The New York scene quickly was transformed by the ever-widening Muslim presence.  Every borough and suburb of the city was bustling with members of the Nation of Islam. Temples, schools, businesses and community rehabilitation programs could be found all over the city.  Also during the 60s and 70s, on behalf of the Honorable Elijah Muhammad, Min. Farrakhan began his radio ministry in New York and all over the country.  In the 80s and 90s, he would add television and the Internet to his radio appearances on behalf of the Nation of Islam.

The popularity of the Nation of Islam and Min. Farrakhan, in particular, was so great that many referred to him as the “Black Mayor” for his prestige and influence in affairs of the city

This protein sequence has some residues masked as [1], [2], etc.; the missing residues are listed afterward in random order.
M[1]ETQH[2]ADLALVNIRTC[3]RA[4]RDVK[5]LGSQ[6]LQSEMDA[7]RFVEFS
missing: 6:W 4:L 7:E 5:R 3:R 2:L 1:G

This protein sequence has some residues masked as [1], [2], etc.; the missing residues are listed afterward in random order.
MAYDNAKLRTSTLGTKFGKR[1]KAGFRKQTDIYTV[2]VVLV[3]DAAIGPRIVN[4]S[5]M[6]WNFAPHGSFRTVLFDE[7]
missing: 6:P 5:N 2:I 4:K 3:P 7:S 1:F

On more than one occasion, the Black community expressed its love for the Nation of Islam.  In 1972, the Harlem mosque and school was wrongfully attacked by the police, resulting in a melee which almost touched off a riot had it not been for the leadership shown by Min. Farrakhan.   Min. Farrakhan’s tactful conflict resolution skills were put the test and were the determining factor during this deadly episode in which he and the Black community successfully resolved the situation with the NYPD.  The outcome of this episode helped the city to establish a sensible policy regarding religious institutions. By 1974, Black America’s love of the Nation of Islam grew into one of that decade’s largest mass meetings of its kind on Randall’s Island where Min. Farrakhan delivered his “Black Family Day” address before 70,000.